I know I have covered some of these already, but I will do so again for those of you who haven’t read the previous posts.
Has a noun or subject and verb/predicate, and can stand on its own.
The cat meows.
And so on.
This clause has a noun and verb but does not present a complete thought or action and is therefore not a sentence. It cannot stand on its own. Usually, it begins with one or even two words that will indicate that it is a dependent clause, and this word will establish the relationship the independent clause has with the rest of the sentence. These words act as clues that you are looking at a dependent clause.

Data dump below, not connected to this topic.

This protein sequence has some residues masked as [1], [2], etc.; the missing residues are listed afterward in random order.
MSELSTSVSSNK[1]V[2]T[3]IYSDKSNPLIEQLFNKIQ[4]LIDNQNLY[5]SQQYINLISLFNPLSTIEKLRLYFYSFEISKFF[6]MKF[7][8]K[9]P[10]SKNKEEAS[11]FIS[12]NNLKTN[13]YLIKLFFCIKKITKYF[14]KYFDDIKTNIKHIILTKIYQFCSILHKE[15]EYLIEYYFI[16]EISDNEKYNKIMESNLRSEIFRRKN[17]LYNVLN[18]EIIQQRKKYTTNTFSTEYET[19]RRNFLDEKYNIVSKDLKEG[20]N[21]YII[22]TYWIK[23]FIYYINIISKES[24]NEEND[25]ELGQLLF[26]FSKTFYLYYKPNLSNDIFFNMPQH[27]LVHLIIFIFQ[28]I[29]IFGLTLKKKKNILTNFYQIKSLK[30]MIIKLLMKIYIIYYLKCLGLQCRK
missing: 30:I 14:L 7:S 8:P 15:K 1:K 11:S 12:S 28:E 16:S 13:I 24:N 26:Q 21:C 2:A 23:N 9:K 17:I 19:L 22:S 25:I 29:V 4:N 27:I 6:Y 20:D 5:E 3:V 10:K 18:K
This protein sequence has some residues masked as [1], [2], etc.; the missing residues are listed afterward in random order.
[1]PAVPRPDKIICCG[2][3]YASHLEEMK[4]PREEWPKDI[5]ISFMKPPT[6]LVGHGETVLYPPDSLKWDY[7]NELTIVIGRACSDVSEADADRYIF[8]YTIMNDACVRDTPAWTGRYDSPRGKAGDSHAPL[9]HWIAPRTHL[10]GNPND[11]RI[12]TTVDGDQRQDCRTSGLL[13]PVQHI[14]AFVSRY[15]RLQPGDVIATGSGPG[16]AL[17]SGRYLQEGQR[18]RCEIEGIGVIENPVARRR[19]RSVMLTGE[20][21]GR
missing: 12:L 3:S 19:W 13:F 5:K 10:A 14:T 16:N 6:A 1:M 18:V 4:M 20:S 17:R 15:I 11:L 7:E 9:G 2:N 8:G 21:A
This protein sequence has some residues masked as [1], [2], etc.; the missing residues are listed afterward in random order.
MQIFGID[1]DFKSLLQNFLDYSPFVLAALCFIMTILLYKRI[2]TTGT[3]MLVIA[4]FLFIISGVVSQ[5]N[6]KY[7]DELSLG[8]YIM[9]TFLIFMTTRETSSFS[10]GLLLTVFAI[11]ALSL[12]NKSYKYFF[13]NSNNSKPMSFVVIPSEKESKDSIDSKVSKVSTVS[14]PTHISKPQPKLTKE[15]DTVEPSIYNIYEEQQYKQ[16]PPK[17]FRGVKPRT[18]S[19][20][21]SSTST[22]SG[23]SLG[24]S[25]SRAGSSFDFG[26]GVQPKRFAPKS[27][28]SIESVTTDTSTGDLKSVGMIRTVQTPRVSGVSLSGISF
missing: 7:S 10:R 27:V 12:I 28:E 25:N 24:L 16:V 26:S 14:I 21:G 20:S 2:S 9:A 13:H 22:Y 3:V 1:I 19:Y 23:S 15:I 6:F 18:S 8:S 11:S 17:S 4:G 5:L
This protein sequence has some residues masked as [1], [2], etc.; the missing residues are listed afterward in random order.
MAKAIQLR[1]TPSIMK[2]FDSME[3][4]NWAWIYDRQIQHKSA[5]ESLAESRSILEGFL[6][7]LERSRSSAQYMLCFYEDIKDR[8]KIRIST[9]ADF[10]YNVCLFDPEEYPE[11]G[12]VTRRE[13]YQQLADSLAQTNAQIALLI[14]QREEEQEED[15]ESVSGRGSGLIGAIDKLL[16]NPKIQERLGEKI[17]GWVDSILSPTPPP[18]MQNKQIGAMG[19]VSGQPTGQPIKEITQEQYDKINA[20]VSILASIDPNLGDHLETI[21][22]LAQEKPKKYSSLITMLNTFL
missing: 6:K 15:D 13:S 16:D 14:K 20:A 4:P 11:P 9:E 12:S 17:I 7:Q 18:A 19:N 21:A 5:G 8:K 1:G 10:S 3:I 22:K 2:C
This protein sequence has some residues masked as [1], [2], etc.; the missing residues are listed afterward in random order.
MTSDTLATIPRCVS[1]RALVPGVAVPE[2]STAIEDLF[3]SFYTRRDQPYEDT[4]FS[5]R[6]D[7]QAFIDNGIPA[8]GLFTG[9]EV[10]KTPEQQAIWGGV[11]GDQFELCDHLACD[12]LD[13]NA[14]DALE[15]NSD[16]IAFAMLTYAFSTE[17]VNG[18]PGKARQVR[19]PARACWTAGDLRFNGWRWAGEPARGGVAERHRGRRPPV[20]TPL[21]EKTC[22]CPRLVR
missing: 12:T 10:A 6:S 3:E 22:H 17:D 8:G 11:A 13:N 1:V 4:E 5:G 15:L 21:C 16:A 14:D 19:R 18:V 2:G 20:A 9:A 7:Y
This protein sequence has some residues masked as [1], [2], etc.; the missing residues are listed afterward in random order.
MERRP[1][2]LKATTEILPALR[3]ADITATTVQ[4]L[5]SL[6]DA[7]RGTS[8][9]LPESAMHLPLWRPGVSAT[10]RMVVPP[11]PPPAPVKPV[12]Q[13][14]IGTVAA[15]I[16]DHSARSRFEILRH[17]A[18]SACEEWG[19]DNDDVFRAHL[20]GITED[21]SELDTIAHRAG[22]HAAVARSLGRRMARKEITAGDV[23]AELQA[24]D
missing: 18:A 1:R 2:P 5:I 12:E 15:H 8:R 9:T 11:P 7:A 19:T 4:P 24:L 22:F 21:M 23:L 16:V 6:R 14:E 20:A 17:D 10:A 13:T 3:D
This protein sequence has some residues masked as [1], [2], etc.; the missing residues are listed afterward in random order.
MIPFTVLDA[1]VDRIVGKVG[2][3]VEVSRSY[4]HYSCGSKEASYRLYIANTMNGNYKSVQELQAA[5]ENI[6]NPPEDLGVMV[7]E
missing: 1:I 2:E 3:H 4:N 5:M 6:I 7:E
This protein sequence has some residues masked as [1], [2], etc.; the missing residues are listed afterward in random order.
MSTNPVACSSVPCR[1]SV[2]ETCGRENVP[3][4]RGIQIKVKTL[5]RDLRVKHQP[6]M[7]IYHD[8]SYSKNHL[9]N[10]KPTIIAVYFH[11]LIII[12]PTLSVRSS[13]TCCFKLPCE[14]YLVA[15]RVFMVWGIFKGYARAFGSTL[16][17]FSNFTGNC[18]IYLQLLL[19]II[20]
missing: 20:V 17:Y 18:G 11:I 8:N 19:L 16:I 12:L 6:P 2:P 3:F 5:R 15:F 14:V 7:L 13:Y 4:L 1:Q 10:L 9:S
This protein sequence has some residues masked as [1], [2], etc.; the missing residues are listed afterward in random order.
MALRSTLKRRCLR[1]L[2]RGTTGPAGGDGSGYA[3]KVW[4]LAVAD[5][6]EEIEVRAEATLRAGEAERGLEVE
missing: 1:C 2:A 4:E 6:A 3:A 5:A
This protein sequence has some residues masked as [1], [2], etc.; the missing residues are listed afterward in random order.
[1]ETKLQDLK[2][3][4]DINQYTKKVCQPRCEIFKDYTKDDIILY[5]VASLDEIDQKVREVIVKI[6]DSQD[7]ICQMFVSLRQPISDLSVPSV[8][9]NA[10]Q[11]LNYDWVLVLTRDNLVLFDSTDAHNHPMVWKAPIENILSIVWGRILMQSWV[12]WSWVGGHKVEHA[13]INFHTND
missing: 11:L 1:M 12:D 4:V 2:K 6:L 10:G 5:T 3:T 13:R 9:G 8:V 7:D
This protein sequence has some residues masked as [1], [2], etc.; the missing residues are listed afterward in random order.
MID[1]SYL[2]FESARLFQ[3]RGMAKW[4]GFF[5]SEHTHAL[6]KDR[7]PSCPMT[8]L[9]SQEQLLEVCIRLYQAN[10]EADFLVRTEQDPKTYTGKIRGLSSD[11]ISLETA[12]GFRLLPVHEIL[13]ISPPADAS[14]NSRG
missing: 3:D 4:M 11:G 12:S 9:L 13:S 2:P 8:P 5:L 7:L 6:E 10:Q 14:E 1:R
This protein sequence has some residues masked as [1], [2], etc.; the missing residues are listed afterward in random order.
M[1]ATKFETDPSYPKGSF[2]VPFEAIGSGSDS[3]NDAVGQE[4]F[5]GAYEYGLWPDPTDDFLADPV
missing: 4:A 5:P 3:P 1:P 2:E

Though, unless, while, after, whenever, where, because, whereas, whether, than, although, since, so that, until, if, whatever, etc.
Since I don’t leave my house, I have no friends.
Because he has sleep apnea, Jim snores.
As you can see in these examples, the dependent clause is separated from the independent clause by a comma.
A dependent clause can play the role of a noun, adverb or adjective.
The next post in the Basic Grammar series will cover noun, adverb, and adjective clauses.
Any questions or comments are welcome.